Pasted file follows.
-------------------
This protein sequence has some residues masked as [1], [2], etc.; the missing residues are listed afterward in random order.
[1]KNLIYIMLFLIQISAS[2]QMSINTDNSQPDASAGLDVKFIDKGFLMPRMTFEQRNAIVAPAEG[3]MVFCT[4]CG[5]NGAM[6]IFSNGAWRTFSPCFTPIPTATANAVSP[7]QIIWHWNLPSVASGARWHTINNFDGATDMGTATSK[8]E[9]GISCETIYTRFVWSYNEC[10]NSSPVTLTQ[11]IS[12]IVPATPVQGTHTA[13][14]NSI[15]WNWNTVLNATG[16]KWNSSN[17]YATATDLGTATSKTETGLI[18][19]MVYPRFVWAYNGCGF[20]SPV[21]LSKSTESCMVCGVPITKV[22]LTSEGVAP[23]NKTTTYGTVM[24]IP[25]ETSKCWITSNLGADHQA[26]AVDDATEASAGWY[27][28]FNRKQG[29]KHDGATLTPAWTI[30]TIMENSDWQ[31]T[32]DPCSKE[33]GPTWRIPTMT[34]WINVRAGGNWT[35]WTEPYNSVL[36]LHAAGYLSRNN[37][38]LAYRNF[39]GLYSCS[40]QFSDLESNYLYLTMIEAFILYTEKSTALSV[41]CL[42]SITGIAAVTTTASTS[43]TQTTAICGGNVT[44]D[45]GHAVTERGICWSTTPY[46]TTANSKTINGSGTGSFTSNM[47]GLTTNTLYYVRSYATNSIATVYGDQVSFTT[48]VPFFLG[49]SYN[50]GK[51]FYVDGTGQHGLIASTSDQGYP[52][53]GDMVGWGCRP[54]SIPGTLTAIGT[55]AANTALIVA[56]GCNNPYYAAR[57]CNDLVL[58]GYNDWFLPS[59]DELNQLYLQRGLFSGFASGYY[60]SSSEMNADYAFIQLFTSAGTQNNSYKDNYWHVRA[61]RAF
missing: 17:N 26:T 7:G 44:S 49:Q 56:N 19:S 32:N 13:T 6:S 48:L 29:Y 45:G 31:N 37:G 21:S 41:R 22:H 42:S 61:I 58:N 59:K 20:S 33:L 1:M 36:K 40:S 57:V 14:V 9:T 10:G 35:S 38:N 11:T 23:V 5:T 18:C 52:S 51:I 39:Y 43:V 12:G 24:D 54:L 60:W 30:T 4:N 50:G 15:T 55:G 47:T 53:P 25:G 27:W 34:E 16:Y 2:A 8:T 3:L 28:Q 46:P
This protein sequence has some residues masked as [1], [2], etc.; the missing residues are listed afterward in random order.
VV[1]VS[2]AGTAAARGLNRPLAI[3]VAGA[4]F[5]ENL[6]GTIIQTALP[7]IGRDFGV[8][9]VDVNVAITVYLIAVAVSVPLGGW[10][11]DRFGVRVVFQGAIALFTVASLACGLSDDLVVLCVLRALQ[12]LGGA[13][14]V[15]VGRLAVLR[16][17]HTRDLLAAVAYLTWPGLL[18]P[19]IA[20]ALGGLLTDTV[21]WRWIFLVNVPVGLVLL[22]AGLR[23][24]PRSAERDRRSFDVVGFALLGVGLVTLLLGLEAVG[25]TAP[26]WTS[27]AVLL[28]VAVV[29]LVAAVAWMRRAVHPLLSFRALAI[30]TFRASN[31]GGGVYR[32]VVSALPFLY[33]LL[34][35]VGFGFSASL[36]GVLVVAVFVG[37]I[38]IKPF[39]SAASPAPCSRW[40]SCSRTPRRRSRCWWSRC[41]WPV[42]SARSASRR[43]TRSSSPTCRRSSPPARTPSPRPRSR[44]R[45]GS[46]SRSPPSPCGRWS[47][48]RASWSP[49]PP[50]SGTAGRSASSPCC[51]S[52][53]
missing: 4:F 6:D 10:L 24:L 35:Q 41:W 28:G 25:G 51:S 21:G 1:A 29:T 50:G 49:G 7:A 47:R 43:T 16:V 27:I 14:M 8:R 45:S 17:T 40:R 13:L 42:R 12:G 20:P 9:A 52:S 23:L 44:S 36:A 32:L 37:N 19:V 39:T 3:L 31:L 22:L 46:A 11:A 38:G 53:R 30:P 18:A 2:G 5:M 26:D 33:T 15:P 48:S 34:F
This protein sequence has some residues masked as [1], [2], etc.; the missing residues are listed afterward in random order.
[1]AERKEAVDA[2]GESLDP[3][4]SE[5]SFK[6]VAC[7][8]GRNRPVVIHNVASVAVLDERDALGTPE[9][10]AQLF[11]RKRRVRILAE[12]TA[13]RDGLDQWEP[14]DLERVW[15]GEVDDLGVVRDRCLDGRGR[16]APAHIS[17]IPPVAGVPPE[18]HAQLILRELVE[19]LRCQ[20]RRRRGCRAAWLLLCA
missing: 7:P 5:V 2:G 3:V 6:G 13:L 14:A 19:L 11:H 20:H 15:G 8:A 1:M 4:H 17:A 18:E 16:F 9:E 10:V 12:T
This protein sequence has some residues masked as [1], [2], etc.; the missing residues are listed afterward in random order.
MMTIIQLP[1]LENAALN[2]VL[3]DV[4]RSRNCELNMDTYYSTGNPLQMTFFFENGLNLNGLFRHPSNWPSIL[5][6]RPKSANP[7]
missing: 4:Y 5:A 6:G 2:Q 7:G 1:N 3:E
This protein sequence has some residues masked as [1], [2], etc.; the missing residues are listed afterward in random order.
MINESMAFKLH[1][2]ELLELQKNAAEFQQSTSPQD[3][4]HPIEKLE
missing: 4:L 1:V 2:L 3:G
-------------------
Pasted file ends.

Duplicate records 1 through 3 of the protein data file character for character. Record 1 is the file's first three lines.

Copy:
This protein sequence has some residues masked as [1], [2], etc.; the missing residues are listed afterward in random order.
[1]KNLIYIMLFLIQISAS[2]QMSINTDNSQPDASAGLDVKFIDKGFLMPRMTFEQRNAIVAPAEG[3]MVFCT[4]CG[5]NGAM[6]IFSNGAWRTFSPCFTPIPTATANAVSP[7]QIIWHWNLPSVASGARWHTINNFDGATDMGTATSK[8]E[9]GISCETIYTRFVWSYNEC[10]NSSPVTLTQ[11]IS[12]IVPATPVQGTHTA[13][14]NSI[15]WNWNTVLNATG[16]KWNSSN[17]YATATDLGTATSKTETGLI[18][19]MVYPRFVWAYNGCGF[20]SPV[21]LSKSTESCMVCGVPITKV[22]LTSEGVAP[23]NKTTTYGTVM[24]IP[25]ETSKCWITSNLGADHQA[26]AVDDATEASAGWY[27][28]FNRKQG[29]KHDGATLTPAWTI[30]TIMENSDWQ[31]T[32]DPCSKE[33]GPTWRIPTMT[34]WINVRAGGNWT[35]WTEPYNSVL[36]LHAAGYLSRNN[37][38]LAYRNF[39]GLYSCS[40]QFSDLESNYLYLTMIEAFILYTEKSTALSV[41]CL[42]SITGIAAVTTTASTS[43]TQTTAICGGNVT[44]D[45]GHAVTERGICWSTTPY[46]TTANSKTINGSGTGSFTSNM[47]GLTTNTLYYVRSYATNSIATVYGDQVSFTT[48]VPFFLG[49]SYN[50]GK[51]FYVDGTGQHGLIASTSDQGYP[52][53]GDMVGWGCRP[54]SIPGTLTAIGT[55]AANTALIVA[56]GCNNPYYAAR[57]CNDLVL[58]GYNDWFLPS[59]DELNQLYLQRGLFSGFASGYY[60]SSSEMNADYAFIQLFTSAGTQNNSYKDNYWHVRA[61]RAF
missing: 17:N 26:T 7:G 44:S 49:Q 56:N 19:S 32:N 13:T 6:S 48:L 29:Y 45:G 31:N 37:G 21:S 41:R 22:H 42:S 61:I 58:N 59:K 20:S 33:L 1:M 36:K 40:S 57:V 14:V 9:T 10:G 35:S 38:N 11:T 23:V 5:T 18:C 52:S 51:I 39:Y 43:V 12:G 24:D 54:L 60:W 30:T 4:N 50:G 15:T 55:G 47:T 53:P 25:G 27:W 34:E 16:Y 2:A 8:T 3:L 28:Q 46:P
This protein sequence has some residues masked as [1], [2], etc.; the missing residues are listed afterward in random order.
VV[1]VS[2]AGTAAARGLNRPLAI[3]VAGA[4]F[5]ENL[6]GTIIQTALP[7]IGRDFGV[8][9]VDVNVAITVYLIAVAVSVPLGGW[10][11]DRFGVRVVFQGAIALFTVASLACGLSDDLVVLCVLRALQ[12]LGGA[13][14]V[15]VGRLAVLR[16][17]HTRDLLAAVAYLTWPGLL[18]P[19]IA[20]ALGGLLTDTV[21]WRWIFLVNVPVGLVLL[22]AGLR[23][24]PRSAERDRRSFDVVGFALLGVGLVTLLLGLEAVG[25]TAP[26]WTS[27]AVLL[28]VAVV[29]LVAAVAWMRRAVHPLLSFRALAI[30]TFRASN[31]GGGVYR[32]VVSALPFLY[33]LL[34][35]VGFGFSASL[36]GVLVVAVFVG[37]I[38]IKPF[39]SAASPAPCSRW[40]SCSRTPRRRSRCWWSRC[41]WPV[42]SARSASRR[43]TRSSSPTCRRSSPPARTPSPRPRSR[44]R[45]GS[46]SRSPPSPCGRWS[47][48]RASWSP[49]PP[50]SGTAGRSASSPCC[51]S[52][53]
missing: 4:F 6:D 10:L 24:L 35:Q 41:W 28:G 25:G 51:S 21:G 1:A 29:T 50:G 49:G 7:A 47:R 43:T 16:V 27:I 14:M 8:R 45:S 17:T 40:R 13:L 42:R 12:G 20:P 9:A 52:S 23:L 44:S 36:A 32:L 37:N 19:V 39:T 3:L 31:L 22:L 46:A 11:A 38:G 53:R 30:P 18:A 2:G 5:M 26:D 33:T 15:P 48:S 34:F
This protein sequence has some residues masked as [1], [2], etc.; the missing residues are listed afterward in random order.
[1]AERKEAVDA[2]GESLDP[3][4]SE[5]SFK[6]VAC[7][8]GRNRPVVIHNVASVAVLDERDALGTPE[9][10]AQLF[11]RKRRVRILAE[12]TA[13]RDGLDQWEP[14]DLERVW[15]GEVDDLGVVRDRCLDGRGR[16]APAHIS[17]IPPVAGVPPE[18]HAQLILRELVE[19]LRCQ[20]RRRRGCRAAWLLLCA
missing: 7:P 5:V 2:G 3:V 6:G 13:L 14:A 19:L 11:H 20:H 15:G 8:A 1:M 4:H 17:A 18:E 16:F 9:E 10:V 12:T